Recently, I had one of the cheesiest experiences of my life that did not involve 80s music.

Jindi Cheese, a specialty cheese manufacturer in Jindivick in Gippsland, hosted 100 folk from the media, some of Melbourne’s finest kitchens, restaurateurs and the foodservice sector, and not only showed us how to make cheese but gathered some of us to assist in the cheese-making experience.

The 2009 Black Saturday bushfires came perilously close to the factory and the charred remains of trees and bushland can be seen on the drive into Jindi Cheese. With some grace, one of the cheeses in the Old Telegraph Road range has been named the Fire Engine Red Washed Rind, in honour of the work done by the CFA on that day.

I was familiar with the process for making cheese, but to understand the artisan nature of the way Jindi make their cheese, under the watchful eye of cheese maker Franck Beaurain, I had to get my hands dirty. This feisty Frenchman has made cheese for several decades, across four countries, including his native France. His understanding and drive have seen the processes changed at Jindi – and for the better. The Old Telegraph Road Range, named after the road on which the factory sits, is as artisan a style I can imagine.

First stop – the Blue factory where Jindi makes all of its blue range. With hair nets, beard nets, big white wellies and white pharmacist-type coats we looked like someone had crossed the mad scientist with one of the fatter seven dwarves. The environment in which the cheese is made must be very sterile and these folk don’t miss anything. By the end of the day, it was not possible for a germ to be living on any of our hands with the amount of sanitiser used.

To the cheese making. Dotting the room were vats filled with milk at 32 degrees Celsius. This is the best temperature to add the billions of mould spores and cultures to get the cheese started. Along with some synthetic rennet (the setting agent that used to come from the fourth stomach of a ruminant creature, like a cow, goat or sheep) to please the vegetarians, milk coagulates and is cut, like a junket. The pieces are then separated making curds and whey – making for many Miss Muffet moments.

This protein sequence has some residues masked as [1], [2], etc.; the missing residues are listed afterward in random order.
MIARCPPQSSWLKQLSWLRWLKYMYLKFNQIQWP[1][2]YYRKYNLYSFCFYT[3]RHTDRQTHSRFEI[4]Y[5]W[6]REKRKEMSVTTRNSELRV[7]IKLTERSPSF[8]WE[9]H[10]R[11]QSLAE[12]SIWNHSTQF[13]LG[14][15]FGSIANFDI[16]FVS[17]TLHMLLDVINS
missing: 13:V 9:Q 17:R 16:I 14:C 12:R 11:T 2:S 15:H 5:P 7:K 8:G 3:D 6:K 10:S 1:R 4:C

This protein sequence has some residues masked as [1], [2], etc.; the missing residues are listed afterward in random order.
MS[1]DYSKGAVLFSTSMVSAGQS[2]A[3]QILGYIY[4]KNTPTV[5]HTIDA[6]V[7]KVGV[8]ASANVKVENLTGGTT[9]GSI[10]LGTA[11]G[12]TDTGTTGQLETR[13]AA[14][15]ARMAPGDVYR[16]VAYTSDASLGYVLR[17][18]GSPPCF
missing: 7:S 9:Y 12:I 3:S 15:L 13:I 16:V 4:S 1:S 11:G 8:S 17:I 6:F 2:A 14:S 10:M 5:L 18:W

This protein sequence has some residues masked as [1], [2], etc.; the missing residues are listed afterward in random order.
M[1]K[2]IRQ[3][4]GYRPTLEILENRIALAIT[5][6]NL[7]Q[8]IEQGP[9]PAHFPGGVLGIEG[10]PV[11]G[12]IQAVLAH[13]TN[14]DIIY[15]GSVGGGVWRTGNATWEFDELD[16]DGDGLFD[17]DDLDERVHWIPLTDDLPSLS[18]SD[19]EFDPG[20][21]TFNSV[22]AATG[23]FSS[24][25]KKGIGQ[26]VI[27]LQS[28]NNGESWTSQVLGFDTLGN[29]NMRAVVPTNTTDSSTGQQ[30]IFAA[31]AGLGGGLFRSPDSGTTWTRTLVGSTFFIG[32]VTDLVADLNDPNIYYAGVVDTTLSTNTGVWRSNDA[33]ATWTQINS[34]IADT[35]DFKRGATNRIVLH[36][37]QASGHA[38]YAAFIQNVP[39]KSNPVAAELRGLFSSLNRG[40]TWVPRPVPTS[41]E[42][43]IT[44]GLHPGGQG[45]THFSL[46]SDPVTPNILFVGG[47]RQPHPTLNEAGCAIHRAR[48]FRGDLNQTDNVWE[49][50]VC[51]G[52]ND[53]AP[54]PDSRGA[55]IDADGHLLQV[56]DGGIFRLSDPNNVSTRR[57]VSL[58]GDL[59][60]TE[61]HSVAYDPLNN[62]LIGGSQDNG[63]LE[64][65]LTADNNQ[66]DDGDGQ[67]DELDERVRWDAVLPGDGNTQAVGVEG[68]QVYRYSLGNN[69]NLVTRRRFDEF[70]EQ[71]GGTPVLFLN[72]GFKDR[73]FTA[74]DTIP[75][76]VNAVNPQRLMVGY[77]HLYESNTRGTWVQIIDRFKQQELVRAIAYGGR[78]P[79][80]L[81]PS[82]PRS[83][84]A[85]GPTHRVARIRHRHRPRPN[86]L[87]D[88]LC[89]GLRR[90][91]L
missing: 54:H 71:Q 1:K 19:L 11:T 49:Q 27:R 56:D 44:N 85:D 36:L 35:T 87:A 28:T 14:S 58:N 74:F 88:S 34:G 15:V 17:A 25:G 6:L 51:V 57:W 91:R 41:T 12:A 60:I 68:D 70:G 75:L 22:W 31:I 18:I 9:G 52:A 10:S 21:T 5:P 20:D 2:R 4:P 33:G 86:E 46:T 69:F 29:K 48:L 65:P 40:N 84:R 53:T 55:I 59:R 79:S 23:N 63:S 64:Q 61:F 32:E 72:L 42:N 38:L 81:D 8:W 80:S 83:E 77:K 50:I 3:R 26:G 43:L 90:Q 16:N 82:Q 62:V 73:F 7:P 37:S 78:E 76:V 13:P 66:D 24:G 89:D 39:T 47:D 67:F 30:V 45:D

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Once the cheese curds have been stirred for the appropriate time, they are scooped out with a common kitchen colander, and placed into the mould. Excess whey drains off (and is sent to the pig farmers up the road to keep happy porkers) and the cheese solids start to dry. At the appropriate stage, the cheeses are then put into a machine that looks like a nail gun, and the lengthy wiry pointy bit darts holes from the side of the set cheese to allow the moulds to do their work.

As we wandered in and out of cheese rooms, salivating at the array of fromage in varying stages of its life, I started to wonder if I could cope doing this work? The smells of the various rooms are intoxicating. The tour of the soft cheese factory saw some more automated processes, given the amount of cheese that is produced on a daily basis to meet consumer demand.

The cheese grading and tasting experience was almost the favourite part of the day. Perched on hay bales in a beautifully appointed marquee on the side of a lake, we were introduced to the entire Old Telegraph Road range, at varying stages of maturity to determine how cheese should best be consumed. I might have been a tad greedy, not realising a sumptuous lunch was on the way.

All that remained was an at times heated discussion about artisan cheeses and how we should be using them in our finest restaurants. It’s unfortunate that because some of the cheeses are sold in retail outlets they might be perceived as not suited to a fine-dining cheese board.

But the day’s message, ultimately, was that there are many artisan cheese makers in Australia and we need to spend less on imported cheese and more on supporting our own small cheese makers, cheese makers making old-fashioned cheeses, ready to devour and enjoy. With the talented team at Jindi, we are assured of terrific produce, locally made with a guarantee that it is the best it can be.

Now if I could just find some crackers...